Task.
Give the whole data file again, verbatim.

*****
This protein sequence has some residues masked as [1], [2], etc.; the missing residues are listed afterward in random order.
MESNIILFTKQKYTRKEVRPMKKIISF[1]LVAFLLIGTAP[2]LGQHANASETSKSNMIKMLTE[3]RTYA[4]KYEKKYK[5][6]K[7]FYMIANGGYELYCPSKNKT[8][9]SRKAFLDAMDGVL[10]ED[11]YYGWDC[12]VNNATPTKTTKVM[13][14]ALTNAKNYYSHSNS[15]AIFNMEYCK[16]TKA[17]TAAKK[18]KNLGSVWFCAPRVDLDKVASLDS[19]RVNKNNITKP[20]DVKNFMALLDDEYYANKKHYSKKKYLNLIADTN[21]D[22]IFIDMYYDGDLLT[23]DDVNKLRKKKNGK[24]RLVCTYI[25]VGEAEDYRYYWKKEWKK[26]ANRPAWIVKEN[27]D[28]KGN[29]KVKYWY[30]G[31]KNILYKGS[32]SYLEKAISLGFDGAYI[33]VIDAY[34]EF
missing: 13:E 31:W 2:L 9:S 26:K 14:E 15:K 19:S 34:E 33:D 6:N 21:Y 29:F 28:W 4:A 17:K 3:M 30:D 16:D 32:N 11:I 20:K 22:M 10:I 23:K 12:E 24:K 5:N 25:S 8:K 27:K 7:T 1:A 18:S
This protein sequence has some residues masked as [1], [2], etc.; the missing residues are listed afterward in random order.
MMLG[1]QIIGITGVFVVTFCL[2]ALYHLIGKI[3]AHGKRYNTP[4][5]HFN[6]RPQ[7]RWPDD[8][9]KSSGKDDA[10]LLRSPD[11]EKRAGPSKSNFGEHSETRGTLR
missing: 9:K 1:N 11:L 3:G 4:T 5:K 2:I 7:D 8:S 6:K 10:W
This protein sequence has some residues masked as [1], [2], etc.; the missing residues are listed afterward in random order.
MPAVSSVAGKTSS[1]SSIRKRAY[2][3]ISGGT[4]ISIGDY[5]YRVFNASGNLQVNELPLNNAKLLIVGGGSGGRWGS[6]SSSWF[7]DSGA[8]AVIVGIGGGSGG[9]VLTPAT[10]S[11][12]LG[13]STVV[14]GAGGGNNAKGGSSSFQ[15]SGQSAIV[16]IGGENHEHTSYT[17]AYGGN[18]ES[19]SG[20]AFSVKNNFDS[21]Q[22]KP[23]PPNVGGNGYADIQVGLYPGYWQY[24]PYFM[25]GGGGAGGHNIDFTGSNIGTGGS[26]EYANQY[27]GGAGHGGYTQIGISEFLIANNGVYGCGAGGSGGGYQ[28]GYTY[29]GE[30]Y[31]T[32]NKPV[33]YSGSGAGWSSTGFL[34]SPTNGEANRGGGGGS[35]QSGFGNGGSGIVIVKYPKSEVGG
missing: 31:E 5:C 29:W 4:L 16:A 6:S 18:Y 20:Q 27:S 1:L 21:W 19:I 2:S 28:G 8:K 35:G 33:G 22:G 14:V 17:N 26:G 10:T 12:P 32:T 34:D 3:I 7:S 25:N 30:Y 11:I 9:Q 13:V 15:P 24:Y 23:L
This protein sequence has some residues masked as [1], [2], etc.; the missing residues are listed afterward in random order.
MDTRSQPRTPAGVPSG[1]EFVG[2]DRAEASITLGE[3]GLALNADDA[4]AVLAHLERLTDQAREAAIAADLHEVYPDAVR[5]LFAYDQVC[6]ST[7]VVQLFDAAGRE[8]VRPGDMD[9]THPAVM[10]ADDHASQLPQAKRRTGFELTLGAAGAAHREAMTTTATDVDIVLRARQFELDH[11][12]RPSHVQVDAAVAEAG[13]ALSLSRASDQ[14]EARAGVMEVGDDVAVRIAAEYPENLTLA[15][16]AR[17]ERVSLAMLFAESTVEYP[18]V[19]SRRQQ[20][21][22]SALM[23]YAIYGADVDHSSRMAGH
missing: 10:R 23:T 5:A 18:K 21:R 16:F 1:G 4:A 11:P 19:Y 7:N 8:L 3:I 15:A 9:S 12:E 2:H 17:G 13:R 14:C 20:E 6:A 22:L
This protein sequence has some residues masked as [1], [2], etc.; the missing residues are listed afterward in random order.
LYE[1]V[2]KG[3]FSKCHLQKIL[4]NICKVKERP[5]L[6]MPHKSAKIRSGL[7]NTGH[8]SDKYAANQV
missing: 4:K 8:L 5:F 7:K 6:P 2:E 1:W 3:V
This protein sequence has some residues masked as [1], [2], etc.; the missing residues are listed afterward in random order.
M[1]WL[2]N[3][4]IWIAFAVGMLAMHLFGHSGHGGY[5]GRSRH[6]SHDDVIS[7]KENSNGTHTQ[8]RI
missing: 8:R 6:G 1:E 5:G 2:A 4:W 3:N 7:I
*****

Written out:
This protein sequence has some residues masked as [1], [2], etc.; the missing residues are listed afterward in random order.
MESNIILFTKQKYTRKEVRPMKKIISF[1]LVAFLLIGTAP[2]LGQHANASETSKSNMIKMLTE[3]RTYA[4]KYEKKYK[5][6]K[7]FYMIANGGYELYCPSKNKT[8][9]SRKAFLDAMDGVL[10]ED[11]YYGWDC[12]VNNATPTKTTKVM[13][14]ALTNAKNYYSHSNS[15]AIFNMEYCK[16]TKA[17]TAAKK[18]KNLGSVWFCAPRVDLDKVASLDS[19]RVNKNNITKP[20]DVKNFMALLDDEYYANKKHYSKKKYLNLIADTN[21]D[22]IFIDMYYDGDLLT[23]DDVNKLRKKKNGK[24]RLVCTYI[25]VGEAEDYRYYWKKEWKK[26]ANRPAWIVKEN[27]D[28]KGN[29]KVKYWY[30]G[31]KNILYKGS[32]SYLEKAISLGFDGAYI[33]VIDAY[34]EF
missing: 13:E 31:W 2:L 9:S 26:K 14:E 15:K 19:S 34:E 33:D 6:N 21:Y 29:F 28:W 4:A 17:K 3:M 30:D 16:D 32:N 11:I 20:K 22:M 10:I 23:K 12:E 24:K 5:N 25:S 8:K 27:K 7:T 1:A 18:S
This protein sequence has some residues masked as [1], [2], etc.; the missing residues are listed afterward in random order.
MMLG[1]QIIGITGVFVVTFCL[2]ALYHLIGKI[3]AHGKRYNTP[4][5]HFN[6]RPQ[7]RWPDD[8][9]KSSGKDDA[10]LLRSPD[11]EKRAGPSKSNFGEHSETRGTLR
missing: 9:K 1:N 11:L 3:G 4:T 5:K 2:I 7:D 8:S 6:K 10:W
This protein sequence has some residues masked as [1], [2], etc.; the missing residues are listed afterward in random order.
MPAVSSVAGKTSS[1]SSIRKRAY[2][3]ISGGT[4]ISIGDY[5]YRVFNASGNLQVNELPLNNAKLLIVGGGSGGRWGS[6]SSSWF[7]DSGA[8]AVIVGIGGGSGG[9]VLTPAT[10]S[11][12]LG[13]STVV[14]GAGGGNNAKGGSSSFQ[15]SGQSAIV[16]IGGENHEHTSYT[17]AYGGN[18]ES[19]SG[20]AFSVKNNFDS[21]Q[22]KP[23]PPNVGGNGYADIQVGLYPGYWQY[24]PYFM[25]GGGGAGGHNIDFTGSNIGTGGS[26]EYANQY[27]GGAGHGGYTQIGISEFLIANNGVYGCGAGGSGGGYQ[28]GYTY[29]GE[30]Y[31]T[32]NKPV[33]YSGSGAGWSSTGFL[34]SPTNGEANRGGGGGS[35]QSGFGNGGSGIVIVKYPKSEVGG
missing: 31:E 5:C 29:W 4:L 16:A 6:S 18:Y 20:Q 27:S 1:L 21:W 19:I 2:S 28:G 8:K 35:G 33:G 22:G 14:V 17:N 26:G 10:T 12:P 32:T 34:D 3:I 7:S 25:N 30:Y 11:I 9:Q 13:V 15:P 24:Y 23:L
This protein sequence has some residues masked as [1], [2], etc.; the missing residues are listed afterward in random order.
MDTRSQPRTPAGVPSG[1]EFVG[2]DRAEASITLGE[3]GLALNADDA[4]AVLAHLERLTDQAREAAIAADLHEVYPDAVR[5]LFAYDQVC[6]ST[7]VVQLFDAAGRE[8]VRPGDMD[9]THPAVM[10]ADDHASQLPQAKRRTGFELTLGAAGAAHREAMTTTATDVDIVLRARQFELDH[11][12]RPSHVQVDAAVAEAG[13]ALSLSRASDQ[14]EARAGVMEVGDDVAVRIAAEYPENLTLA[15][16]AR[17]ERVSLAMLFAESTVEYP[18]V[19]SRRQQ[20][21][22]SALM[23]YAIYGADVDHSSRMAGH
missing: 10:R 23:T 5:A 18:K 21:R 16:F 1:G 4:A 11:P 19:Y 7:N 8:L 3:I 15:A 9:S 12:E 2:H 17:G 13:R 14:C 20:E 6:A 22:L
This protein sequence has some residues masked as [1], [2], etc.; the missing residues are listed afterward in random order.
LYE[1]V[2]KG[3]FSKCHLQKIL[4]NICKVKERP[5]L[6]MPHKSAKIRSGL[7]NTGH[8]SDKYAANQV
missing: 4:K 8:L 5:F 7:K 6:P 2:E 1:W 3:V
This protein sequence has some residues masked as [1], [2], etc.; the missing residues are listed afterward in random order.
M[1]WL[2]N[3][4]IWIAFAVGMLAMHLFGHSGHGGY[5]GRSRH[6]SHDDVIS[7]KENSNGTHTQ[8]RI
missing: 8:R 6:G 1:E 5:G 2:A 4:W 3:N 7:I